HA-5002 Unity gain buffer but doubles the output Voltage?

Go To Last Post
5 posts / 0 new
Author
Message
#1
  • 1
  • 2
  • 3
  • 4
  • 5
Total votes: 0

Hi guys,

I found a component (HA-5002) that's like perfect for my application.

Heres the datasheet: http://www.intersil.com%2Fdata%2Ffn%2Ffn2921.pdf

 

The datasheet states it is a current buffer, ie unity gain gain amp.

 

Ok thats fine expect I need to take a signal and transmit it over a coaxial cable and get the same output after the input and output loads. In this case both are 75ohms so I have to drive two 75ohm resistors in series. Similar to the example given (Unity Gain buffer.png attached, which is at top of page 6 of the datasheet), except they use 50 ohm resistors. They show a scope trace where Vin = Vout.

 

As I see it Rm, and RL make a potential divider with Vout halfway in between, surely Vout = 1/2 Vin? The datasheet clearly shows otherwise.

I even simulated it (simulated.png attached) and got the result I expected, Vout = 1/2 Vin because of the potential divider network. PS the green trace is the output.

 

I can't see what I am overlooking? Is it some transmission line magic?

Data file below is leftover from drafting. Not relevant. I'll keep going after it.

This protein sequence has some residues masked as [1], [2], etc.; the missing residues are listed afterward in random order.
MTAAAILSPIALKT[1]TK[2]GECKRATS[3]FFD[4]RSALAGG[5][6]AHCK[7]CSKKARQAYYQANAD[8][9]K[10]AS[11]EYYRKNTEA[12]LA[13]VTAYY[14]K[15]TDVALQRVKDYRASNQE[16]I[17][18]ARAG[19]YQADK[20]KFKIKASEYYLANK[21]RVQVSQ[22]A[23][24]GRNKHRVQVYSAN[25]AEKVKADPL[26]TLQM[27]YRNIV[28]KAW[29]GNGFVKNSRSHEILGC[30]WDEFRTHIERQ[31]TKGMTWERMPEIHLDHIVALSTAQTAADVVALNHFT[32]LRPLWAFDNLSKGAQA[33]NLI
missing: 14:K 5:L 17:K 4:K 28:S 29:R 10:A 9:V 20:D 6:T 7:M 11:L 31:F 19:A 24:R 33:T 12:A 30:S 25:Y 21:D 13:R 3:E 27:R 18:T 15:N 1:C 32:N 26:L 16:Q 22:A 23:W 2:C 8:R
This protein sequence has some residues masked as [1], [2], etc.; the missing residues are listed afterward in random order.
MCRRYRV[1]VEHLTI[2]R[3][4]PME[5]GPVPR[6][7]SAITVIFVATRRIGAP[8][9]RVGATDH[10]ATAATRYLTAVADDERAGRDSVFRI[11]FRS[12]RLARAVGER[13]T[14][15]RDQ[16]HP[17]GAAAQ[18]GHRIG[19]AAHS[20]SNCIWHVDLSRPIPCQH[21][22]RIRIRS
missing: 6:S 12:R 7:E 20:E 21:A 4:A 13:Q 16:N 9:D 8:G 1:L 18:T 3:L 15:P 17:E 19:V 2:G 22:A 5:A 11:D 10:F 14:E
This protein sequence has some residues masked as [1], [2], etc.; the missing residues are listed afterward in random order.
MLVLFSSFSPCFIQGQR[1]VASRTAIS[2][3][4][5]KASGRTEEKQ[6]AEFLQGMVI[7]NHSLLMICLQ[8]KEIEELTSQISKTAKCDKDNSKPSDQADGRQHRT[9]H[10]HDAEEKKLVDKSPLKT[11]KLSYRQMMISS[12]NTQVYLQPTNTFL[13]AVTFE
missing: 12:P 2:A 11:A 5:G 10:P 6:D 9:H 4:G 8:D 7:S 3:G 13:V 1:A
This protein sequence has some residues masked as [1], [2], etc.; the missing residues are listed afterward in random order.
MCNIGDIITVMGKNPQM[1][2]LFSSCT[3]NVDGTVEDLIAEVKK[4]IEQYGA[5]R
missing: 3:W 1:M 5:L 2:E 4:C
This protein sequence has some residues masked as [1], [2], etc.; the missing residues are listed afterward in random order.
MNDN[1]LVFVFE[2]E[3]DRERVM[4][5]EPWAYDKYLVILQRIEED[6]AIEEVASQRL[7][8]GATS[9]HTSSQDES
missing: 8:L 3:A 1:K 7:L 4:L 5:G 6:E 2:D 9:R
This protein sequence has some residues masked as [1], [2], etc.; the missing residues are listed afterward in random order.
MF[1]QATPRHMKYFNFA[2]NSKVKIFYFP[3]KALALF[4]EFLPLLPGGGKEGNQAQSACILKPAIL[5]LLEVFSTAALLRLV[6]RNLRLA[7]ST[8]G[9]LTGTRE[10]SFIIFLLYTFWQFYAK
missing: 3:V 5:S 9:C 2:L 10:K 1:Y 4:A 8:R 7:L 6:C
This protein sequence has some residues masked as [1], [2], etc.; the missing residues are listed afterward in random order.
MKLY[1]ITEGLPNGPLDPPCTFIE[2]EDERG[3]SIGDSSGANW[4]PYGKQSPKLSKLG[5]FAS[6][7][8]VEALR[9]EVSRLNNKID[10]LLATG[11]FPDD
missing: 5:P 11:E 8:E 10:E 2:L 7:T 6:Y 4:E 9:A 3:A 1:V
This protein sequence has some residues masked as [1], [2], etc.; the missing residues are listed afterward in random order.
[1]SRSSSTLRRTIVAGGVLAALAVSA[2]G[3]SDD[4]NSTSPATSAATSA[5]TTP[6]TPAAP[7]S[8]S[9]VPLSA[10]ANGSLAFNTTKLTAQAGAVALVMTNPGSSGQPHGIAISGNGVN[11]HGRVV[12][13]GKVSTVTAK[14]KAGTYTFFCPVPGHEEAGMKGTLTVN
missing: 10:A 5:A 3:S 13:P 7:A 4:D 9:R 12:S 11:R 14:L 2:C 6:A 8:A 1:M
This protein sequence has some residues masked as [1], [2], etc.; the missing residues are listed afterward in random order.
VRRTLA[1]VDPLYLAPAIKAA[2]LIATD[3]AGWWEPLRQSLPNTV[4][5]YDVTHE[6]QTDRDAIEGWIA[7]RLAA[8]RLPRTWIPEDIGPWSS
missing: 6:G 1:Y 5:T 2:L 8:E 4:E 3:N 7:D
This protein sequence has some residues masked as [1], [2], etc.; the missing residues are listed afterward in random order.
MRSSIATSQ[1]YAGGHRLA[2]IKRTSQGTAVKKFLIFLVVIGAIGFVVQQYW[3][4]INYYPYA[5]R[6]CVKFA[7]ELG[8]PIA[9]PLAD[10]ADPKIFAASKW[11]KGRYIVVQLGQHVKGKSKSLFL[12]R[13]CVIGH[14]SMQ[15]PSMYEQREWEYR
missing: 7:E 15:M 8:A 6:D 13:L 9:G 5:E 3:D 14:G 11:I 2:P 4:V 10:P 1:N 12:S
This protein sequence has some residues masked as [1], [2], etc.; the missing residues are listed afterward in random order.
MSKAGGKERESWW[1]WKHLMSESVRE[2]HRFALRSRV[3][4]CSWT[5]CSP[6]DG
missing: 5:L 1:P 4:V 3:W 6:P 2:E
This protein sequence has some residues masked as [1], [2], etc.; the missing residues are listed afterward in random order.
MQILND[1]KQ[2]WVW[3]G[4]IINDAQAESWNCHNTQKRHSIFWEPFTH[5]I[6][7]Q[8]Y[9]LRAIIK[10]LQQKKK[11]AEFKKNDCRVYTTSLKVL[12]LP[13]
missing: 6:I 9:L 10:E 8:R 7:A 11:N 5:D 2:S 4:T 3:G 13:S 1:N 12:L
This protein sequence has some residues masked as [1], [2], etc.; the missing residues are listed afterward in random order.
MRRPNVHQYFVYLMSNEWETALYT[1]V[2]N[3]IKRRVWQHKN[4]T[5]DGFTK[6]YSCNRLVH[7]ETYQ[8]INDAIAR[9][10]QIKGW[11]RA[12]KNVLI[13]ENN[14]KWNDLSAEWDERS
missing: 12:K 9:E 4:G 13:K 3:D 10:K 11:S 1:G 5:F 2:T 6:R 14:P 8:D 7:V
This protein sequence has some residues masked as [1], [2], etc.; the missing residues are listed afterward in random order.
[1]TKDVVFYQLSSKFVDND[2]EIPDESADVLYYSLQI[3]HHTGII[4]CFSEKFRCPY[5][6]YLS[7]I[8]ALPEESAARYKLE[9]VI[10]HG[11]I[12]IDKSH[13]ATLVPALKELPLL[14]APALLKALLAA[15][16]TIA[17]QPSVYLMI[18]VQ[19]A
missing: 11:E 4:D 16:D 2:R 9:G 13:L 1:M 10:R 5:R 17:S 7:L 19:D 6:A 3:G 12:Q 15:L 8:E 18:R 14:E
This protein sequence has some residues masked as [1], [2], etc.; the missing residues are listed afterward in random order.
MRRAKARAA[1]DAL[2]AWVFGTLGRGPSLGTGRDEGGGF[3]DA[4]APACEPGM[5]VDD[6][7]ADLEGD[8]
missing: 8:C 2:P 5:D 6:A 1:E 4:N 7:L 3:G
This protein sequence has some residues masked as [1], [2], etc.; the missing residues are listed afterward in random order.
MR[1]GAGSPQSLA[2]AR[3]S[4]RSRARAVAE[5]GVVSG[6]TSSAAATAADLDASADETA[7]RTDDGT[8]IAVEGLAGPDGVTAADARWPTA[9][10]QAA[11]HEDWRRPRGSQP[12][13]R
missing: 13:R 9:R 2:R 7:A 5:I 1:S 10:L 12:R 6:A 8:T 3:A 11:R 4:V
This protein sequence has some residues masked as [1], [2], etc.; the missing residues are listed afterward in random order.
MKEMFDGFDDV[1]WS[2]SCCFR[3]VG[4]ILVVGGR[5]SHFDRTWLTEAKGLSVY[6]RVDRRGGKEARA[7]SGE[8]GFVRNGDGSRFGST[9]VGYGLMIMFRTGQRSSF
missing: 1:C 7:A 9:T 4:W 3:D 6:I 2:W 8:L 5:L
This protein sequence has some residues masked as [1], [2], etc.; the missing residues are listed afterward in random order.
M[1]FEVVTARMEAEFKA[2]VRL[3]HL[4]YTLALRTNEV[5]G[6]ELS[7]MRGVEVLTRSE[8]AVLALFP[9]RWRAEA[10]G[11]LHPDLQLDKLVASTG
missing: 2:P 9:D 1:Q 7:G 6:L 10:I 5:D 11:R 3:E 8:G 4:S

Attachment(s): 

Just a noob in this crazy world trying to get some electrons to obey me.

Last Edited: Mon. Feb 22, 2016 - 09:48 PM
  • 1
  • 2
  • 3
  • 4
  • 5
Total votes: 0

High speed amplifier systems that drive transmission lines are usually 2X. That is because of the "gain" of 1/2 in the reverse termination resistor, Rm and load, Rl. Your Unity Gain buffer.png shows things the way they really are.

 

What the spec sheet may not tell you is that the AMPLIFIER has a gain of 2X. What it DOES tell you is that it is 1X from the input to the output. Yes, that is a 2X amplifier in a circuit that they call "Unity Gain Buffer".

 

Jim

Jim Wagner Oregon Research Electronics, Consulting Div. Tangent, OR, USA http://www.orelectronics.net

  • 1
  • 2
  • 3
  • 4
  • 5
Total votes: 0

Hi Jim, thanks for your reply, it is a great help.

Okay so that makes a bit more sense.

 

So for my circuit I simulated, if I actually built it, wou are saying I see Vout= Vin?

If yes, is there something wrong with my simulation?

I got the Spice model from the manufacturers website directly.

 

Kind Regards

Just a noob in this crazy world trying to get some electrons to obey me.

  • 1
  • 2
  • 3
  • 4
  • 5
Total votes: 0

If you measure V at the output pin of the op-amp, you should get 2X.

 

If you measure the output at the far end of the back-terminated transmission line, you should get 1X.

 

Jim

Jim Wagner Oregon Research Electronics, Consulting Div. Tangent, OR, USA http://www.orelectronics.net

  • 1
  • 2
  • 3
  • 4
  • 5
Total votes: 0

Hi,

 

In the datasheet there are other examples where the gain was really 1 and I couldn't reconcile why sometimes it seems amplified, and sometimes it is not.

 

Although I wish the gain of 2x was the case, after very carefully reading the datasheet over and over, I noticed some faint numbers, at the top of Unity Gain buffer.png. They are the different volts/per division (1V and 500mV), hence the output signal is half the input as per the simulation (Vout = 1/2 Vin).

 

Thanks for the help!

Just a noob in this crazy world trying to get some electrons to obey me.